Archives for posts with tag: gay elderly

Though he insisted that the care home he chose was “gay friendly at least”, Bernard Mays (pictured right) still couldn’t find somewhere with a visible LGBTQ community even in the Bay Area near San Francisco. Diagnosed with Parkinson’s Disease, he could no longer remain in his own home.

His story is well-told by Bay Area Reporter journalist Matthew S. Bajko, who’s been writing a series of articles about the challenges facing an ageing queer community. And those tough choices about how to manage dependency in old age are something we really need to talk about more. Bernard found somewhere which could cope with his physical decline, but which thus far risks making him feel isolated or forces him to join in with a community which he doesn’t feel part of and which he can’t guarantee will be supportive or accepting.

“One of the biggest adjustments for Mayes has been being assigned seating for meal times and sharing a table with the same people for three months at a time.”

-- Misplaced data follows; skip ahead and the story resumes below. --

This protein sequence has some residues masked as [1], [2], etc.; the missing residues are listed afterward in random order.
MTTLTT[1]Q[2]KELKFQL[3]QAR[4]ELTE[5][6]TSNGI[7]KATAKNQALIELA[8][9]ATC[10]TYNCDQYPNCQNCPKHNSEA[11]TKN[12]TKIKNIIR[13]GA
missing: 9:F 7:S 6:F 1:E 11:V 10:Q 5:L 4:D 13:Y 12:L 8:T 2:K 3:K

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 To all of us he was as camp and vibrant as one would want but when he got dementia and went into a residential home there was suddenly nothing to suggest he might be gay or anything from his past. Where we would ordinarily have kissed and hugged him we were reduced to a handshake.

Roger Newman, one of the founders of the UK’s Alzheimer’s Society’s Lesbian and Gay Network, as quoted in a Guardian article exploring the problems of prejudice against the LGBTQ community in residential care.  Roger neatly sums up some of the key issues we face.

If I go to my doctor and say ‘I’m gay,’ and he says, ‘that’s ok, it doesn’t matter,’ that’s not what I want. It does matter.

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